The second part of this Museum program is to acquire or replicate models that appear on the Hot 150 list. So far, a group of dedicated builders have agreed to replicate several of the models that are named in Ages One and Two. These models have been picked up by Members of our Museum to clone:  The "Nervous Nomad" by Paul Sable has been completed by Tim Pentecost.  Bill Taylor (God rest his soul) finished his replica of the famous Car Model magazine "Dixie Bee" more than a year ago. Al Gaby's  "Golden Rod" that appeared in Car Model magazine. Mark S. Gustavson has started work on Lonn Stern's "Astrorod"  and is working with Pat Bibeau who has undertaken to replicate Don Emmons' 1/8 scale channeled '32 Ford Roadster that appeared in Rod & Custom Models.  Rick Hanmore is working on his replica of Bill Neumann's '60 Ford Starliner, and John Mahaffey has selected Donna Schuld's '60 Ford to replicate. Already, Paul Sable's custom Mercury has been cloned by Rick Wright. Marc Havican is working to duplicate a Jim Yonts dragster, and Bob Paeth is working hard to finish cloning Jack Herndon's radical custom '29 Ford roadster in time for GSLXX.  Again, view the nominated models for Ages One and Two on our Hot 150 list   Of course, other models from Age Two can be seen by going to the Hot 150 chart and then clicking on the name of each nominated model.  Since March of 2004, three more great builders and Museum members have stepped forward: Jeff Worsham has just signed up to clone Tom Davison's metalflake chartreuse custom Corvette. Terry Rollins decided to build Harry Auffinger's remarkably restrained full custom 57 Chevy, and Carl Moore has stepped forward to build two of Budd "The Kat from AMT" Anderson's legendary passenger car pickups – Budd's '61 Ranchero and '58 Chevy.  Roy Urvald, who previously cloned a Jim Keeler model (model #9, from the First Age), signed up in late October 2004, to clone Al Gaby's Golden Rod – one of the most famous of the early Car Model magazines. After that, Mitch Capps signed up to replicate an incredible model from Bob Sifferd – Telstar The Museum has been in contact with Bob Sifferd who reports that the original Telstar (and Golden Nugget) still exist but that he is reluctant to loan it to the Museum at this time. Because the Telstar was so influential, it's great that noted builder Capps will be doing this work. Sifferd has promised to help Capps construct the replica! To enjoy photos of the Telstar and Golden Nugget, go here. Our thanks to all these great builders!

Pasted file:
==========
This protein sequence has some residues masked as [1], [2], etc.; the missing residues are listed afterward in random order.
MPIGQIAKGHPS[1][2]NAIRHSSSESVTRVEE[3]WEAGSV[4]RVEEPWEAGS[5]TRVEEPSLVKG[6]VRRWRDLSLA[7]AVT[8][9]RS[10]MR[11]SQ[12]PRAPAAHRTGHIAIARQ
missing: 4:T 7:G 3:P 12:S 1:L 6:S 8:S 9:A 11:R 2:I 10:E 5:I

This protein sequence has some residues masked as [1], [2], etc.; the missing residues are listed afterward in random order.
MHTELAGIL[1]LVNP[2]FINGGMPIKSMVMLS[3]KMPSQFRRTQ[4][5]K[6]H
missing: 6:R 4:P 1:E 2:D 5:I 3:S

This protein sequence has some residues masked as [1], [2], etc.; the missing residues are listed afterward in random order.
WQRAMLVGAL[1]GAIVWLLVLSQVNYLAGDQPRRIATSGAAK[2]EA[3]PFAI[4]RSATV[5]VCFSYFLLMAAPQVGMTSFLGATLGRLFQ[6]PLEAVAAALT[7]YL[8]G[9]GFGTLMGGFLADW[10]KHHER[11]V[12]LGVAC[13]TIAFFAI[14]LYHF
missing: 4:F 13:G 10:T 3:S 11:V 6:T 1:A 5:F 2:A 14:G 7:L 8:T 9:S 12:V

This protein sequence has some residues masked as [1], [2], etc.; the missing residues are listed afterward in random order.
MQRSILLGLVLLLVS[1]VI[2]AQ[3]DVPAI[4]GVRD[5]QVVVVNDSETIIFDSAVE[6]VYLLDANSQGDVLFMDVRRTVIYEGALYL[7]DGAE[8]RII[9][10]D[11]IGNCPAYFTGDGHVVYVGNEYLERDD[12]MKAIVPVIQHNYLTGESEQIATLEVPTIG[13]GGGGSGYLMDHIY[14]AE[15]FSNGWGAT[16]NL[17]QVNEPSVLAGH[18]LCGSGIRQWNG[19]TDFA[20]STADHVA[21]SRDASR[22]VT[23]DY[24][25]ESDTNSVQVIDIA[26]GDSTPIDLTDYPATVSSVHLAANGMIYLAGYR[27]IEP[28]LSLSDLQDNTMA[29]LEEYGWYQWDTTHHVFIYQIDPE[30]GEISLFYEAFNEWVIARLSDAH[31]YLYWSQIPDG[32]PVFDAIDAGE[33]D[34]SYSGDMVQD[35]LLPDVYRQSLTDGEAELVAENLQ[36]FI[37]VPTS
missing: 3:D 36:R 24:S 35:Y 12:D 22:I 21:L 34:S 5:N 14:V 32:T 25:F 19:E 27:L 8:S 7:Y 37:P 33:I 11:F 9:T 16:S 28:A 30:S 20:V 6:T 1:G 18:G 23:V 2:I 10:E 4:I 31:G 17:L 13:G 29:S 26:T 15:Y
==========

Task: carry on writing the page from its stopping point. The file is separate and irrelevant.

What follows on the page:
With the cloning effort underway, it's time to move on to identify the most influential model in the Third Age covering 1969 through 1978. We approached Tim Boyd and Chuck Helppie who contributed their nominations for that era; after that, Mark S. Gustavson added his nominations, and Dennis Doty chipped in his ideas. That list is now (November 2004) is being reviewed by Museum research assistants Rex Barden and Randy Van Draiss) after which that list will be examined again and then submitted here to your review. There are a wide array of terrific, hobby changing models in this era that meet our threshold requirements of having been published in a way that could have affected other modelers, thereby influencing the development of modeling technology and finishing techniques. Check back here for the chart for the Third Age of our hobby which should be uploaded here for your review early in 2005.

We still need more help from you.  How about these projects?

  • Harry Auffinger's T-Bird (Car Model, 5-65);
  • Bob Sifferd's Telstar and Gold Nugget (Car Model, 7-64)

Harry's model was a tour-de-force of operating features and tasteful styling.  Though it did not benefit from a how-to article, it was a winner in the Revell-Pactra II national contest, and presented graceful styling, exquisite detailing, and a first-rate paint job.

Bob Sifferd's work was daring, well-styled and beautifully executed. Recently, Mitch Capps has jumped on board and will be replicating the Telstar – with Sifferd's help! Imagine that collaboration! Thanks Mitch and Bob!

Please think about cloning one of these models, or anyone one on the Clone the Past list.  Replicating a model is a real challenge and you can help the Museum present to visitors a visual history of our hobby. If you want to accept a project, write to the Museum for a Clone the Past package.  You'll be supplied with photocopies of all available research for the model you select.  Each person cloning a model may call upon the help of Museum member Gordon Clark (email the museum phone contact information) who has offered to search his magnificent personal parts collection to assist anyone cloning a model for the Museum.  Just specifically describe the parts and he'll try to fill your 'order.'  Gordon's service is open ONLY to those who are restoring a Museum model or building one of the Clone the Past projects (specify your project). Come on, sign up, eh?